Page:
The U.S. Supreme Court has decided to hear a case involving “waters of the United States” that stems from a 2004 order from the U.S. Environmental Protection Agency stopping Michael and Chantell Sackett from building on their land because of the presence of “wetlands.” The Idaho couple were told they needed a Clean Water Act permit to build a home on their private property, even though the lot they were building on lacked a surface water connection to any stream, creek, lake or other water body.
In Sackett vs. EPA, the U.S. Supreme Court will be determining whether the 9th Circuit used the proper tests in determining whether wetlands were “waters of the United States” under the Clean Water Act.
In 2004, the Sacketts bought a vacant lot near Priest Lake, Idaho, and obtained local permits to build a home. But when the Sacketts started the construction process, the EPA suddenly ordered them to stop work, and, months later, sent the Sacketts a compliance order claiming the property contained a wetland that could not be filled without a federal permit.
EPA prohibited the Sacketts from constructing their home, demanded costly restoration work, and required a three-year monitoring program, during which the property was to be left untouched. The agency also threatened the Sacketts with fines of up to $75,000 per day if they didn’t obey the order.
The order denied the Sacketts the right to use their property, and the agency argued that they had no right to challenge the order in court. Represented by Pacific Legal Foundation, the Sacketts argued that it was unlawful to deny them a judicial hearing. They were vindicated when the U.S. Supreme Court ruled in their favor in 2012, confirming their right to contest the order.
American Farm Bureau Federation President Zippy Duvall welcomed the court's decision to offer additional clarity on what constitutes a "waters of the U.S." under the Clean Water Act. "Farmers and ranchers share the goal of protecting the resources they’re entrusted with, but they shouldn’t need a team of lawyers to farm their land. We hope this case will bring more clarity to water regulations," Duvall says.
Duvall also adds, in light of the action, AFBF called on EPA to "push pause on its plan to write a new WOTUS rule until it has more guidance on which waters fall under federal jurisdiction." EPA currently has a comment period open until February 7 on its proposed rule.
For nearly a decade since, the Sacketts have been in court battling with the EPA over their interpretation of the Clean Water Act, PLF says.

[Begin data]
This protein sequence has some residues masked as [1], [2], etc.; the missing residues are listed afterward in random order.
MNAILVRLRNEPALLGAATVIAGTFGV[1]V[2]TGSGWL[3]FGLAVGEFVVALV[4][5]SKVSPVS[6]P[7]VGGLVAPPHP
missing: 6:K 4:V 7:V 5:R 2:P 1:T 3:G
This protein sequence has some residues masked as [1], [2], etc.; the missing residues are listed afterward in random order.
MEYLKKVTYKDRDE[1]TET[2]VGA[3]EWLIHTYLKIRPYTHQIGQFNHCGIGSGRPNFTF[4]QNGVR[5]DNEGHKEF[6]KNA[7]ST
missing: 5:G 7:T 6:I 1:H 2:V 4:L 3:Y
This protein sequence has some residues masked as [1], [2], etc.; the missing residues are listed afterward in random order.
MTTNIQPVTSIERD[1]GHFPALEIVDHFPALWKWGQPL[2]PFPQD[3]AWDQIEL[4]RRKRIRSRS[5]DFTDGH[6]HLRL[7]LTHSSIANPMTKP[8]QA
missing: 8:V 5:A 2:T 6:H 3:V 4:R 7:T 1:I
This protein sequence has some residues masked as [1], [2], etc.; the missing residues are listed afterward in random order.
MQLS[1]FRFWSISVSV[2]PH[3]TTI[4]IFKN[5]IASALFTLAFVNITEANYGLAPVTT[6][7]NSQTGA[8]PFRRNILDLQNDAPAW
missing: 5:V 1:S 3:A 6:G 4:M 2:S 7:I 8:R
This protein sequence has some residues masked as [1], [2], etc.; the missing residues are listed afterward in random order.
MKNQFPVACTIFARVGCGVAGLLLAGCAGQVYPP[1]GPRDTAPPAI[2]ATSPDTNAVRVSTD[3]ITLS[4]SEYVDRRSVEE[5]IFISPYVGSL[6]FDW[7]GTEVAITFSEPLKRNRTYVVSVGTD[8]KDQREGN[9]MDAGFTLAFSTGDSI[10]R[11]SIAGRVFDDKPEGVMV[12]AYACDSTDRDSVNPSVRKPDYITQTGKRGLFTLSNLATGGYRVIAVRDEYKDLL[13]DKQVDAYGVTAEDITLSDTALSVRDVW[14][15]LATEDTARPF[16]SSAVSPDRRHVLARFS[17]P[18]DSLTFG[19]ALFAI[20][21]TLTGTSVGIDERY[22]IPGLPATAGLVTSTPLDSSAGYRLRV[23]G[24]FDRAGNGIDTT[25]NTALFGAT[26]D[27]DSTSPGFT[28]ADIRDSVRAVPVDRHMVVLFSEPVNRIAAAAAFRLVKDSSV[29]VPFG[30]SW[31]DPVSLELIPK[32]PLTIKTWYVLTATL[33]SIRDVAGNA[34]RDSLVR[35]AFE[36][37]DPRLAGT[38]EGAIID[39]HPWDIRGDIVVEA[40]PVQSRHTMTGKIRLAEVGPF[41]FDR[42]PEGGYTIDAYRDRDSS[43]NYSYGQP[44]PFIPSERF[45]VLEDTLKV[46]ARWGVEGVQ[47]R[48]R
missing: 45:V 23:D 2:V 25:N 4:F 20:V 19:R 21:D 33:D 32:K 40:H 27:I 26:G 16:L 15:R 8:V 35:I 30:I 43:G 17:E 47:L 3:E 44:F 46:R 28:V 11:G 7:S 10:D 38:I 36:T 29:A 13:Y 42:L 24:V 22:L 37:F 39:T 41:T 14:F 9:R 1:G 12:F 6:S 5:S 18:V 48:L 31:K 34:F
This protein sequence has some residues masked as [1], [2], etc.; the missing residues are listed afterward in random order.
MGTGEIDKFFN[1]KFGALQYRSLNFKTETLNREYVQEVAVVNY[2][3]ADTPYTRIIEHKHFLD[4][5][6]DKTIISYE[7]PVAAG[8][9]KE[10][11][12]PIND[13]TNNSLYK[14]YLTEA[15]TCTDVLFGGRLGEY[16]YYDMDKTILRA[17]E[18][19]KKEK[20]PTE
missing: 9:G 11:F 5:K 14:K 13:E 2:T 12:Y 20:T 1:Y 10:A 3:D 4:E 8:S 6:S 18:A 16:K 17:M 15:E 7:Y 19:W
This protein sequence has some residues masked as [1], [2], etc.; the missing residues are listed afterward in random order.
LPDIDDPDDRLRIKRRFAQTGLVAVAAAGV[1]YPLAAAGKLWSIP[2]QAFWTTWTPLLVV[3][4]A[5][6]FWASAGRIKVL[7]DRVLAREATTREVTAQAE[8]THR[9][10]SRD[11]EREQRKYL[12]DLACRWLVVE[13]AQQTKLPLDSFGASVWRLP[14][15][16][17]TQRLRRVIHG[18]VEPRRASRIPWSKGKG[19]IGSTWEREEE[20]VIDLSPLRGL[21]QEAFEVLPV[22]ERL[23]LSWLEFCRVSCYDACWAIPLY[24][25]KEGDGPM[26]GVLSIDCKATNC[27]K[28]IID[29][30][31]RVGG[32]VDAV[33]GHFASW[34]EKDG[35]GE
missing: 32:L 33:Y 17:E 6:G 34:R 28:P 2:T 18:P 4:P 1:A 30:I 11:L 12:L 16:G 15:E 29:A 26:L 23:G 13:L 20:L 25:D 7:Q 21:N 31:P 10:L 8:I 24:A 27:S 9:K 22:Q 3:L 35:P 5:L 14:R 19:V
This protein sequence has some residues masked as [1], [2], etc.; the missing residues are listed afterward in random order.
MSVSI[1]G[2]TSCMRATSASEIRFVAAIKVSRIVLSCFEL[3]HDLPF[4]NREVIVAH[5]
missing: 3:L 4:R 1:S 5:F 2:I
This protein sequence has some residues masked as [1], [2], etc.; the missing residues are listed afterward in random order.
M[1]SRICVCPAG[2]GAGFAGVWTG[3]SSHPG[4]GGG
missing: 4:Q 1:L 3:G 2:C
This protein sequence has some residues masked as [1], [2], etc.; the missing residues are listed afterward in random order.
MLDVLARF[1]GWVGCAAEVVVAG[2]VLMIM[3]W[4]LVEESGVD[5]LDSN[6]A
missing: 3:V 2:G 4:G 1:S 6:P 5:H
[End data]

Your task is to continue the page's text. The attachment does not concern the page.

In a 2006 PLF case, Rapanos v. United States, the Supreme Court ruled to limit EPA’s regulatory power, but the agency has attempted to sidestep the ruling by issuing guidance documents and creating new rules, like the 2015 Waters of the United States rule and the 2020 Navigable Waters Protection Rule. Each change has also been met with lawsuits, and courts have applied the 2006 case unevenly.
“The result is a confusing patchwork of regulations that are inconsistent across the country,” PLF says.
Now the Sacketts have asked the Supreme Court to clarify what EPA can regulate under the clean water act and what it cannot.
“Although EPA withdrew its compliance order and its past threats of massive fines, it maintains that it has the power to regulate the Sacketts’ property. If the Sacketts’ property can be regulated by the federal government, so too can the properties of other homeowners, farmers, and businesses that are engaging in non-harmful activities,” PLF says.
Rapanos ruling impact
Back in 1989, Michigan developer John Rapanos was simply clearing his property to build homes and a shopping mall when he became so ensnared in a regulatory quagmire, it took the U.S. Supreme Court to resolve.
In 1995, a U.S. District Court jury convicted John of destroying federally regulated wetlands. His punishment came three years later; $185,000 in fines and a sentence of three years’ probation and 200 hours of community service.
Represented by PLF, Rapanos battled all the way to the U.S. Supreme Court, where he won in 2006. In their divided decision, a majority ruled that the EPA’s and the Army Corps’ regulations defining “navigable waters” were illegal and ordered the case back to the lower courts, which ultimately reached a settlement with him.
While the Rapanos ruling established limits to federal authority over non-navigable waters, it fell one vote short of a definitive guideline for what the EPA and the Corps can—and cannot—regulate under the CWA.
Four Justices issued a new, clear and reasonable regulatory standard for navigable waters that requires a continuous surface water connection between wetlands and a regulated water. Justice Kennedy, however, devised a vague and broad “significant nexus” test. The inclusion of a “significant nexus” was included in the 2015 Obama rule, and again appears to be part of the discussion in the Biden administration’s attempt to rewrite the rule.
PLF explains with lower courts left to decide what to do, Rapanos has led to much confusion and continued agency overreach; neither the lower courts, nor the agencies, nor the regulated public can agree on what the rule of Rapanos is, much less on how to apply any such rule efficiently and consistently.
The Sacketts of Idaho became one of the EPA’s earliest post-Rapanos enforcement targets in 2007 and have been fighting the government ever since. On behalf of the Sacketts, PLF has asked the Supreme Court to vindicate their property rights and restore with finality the proper judicial application of the Rapanos win.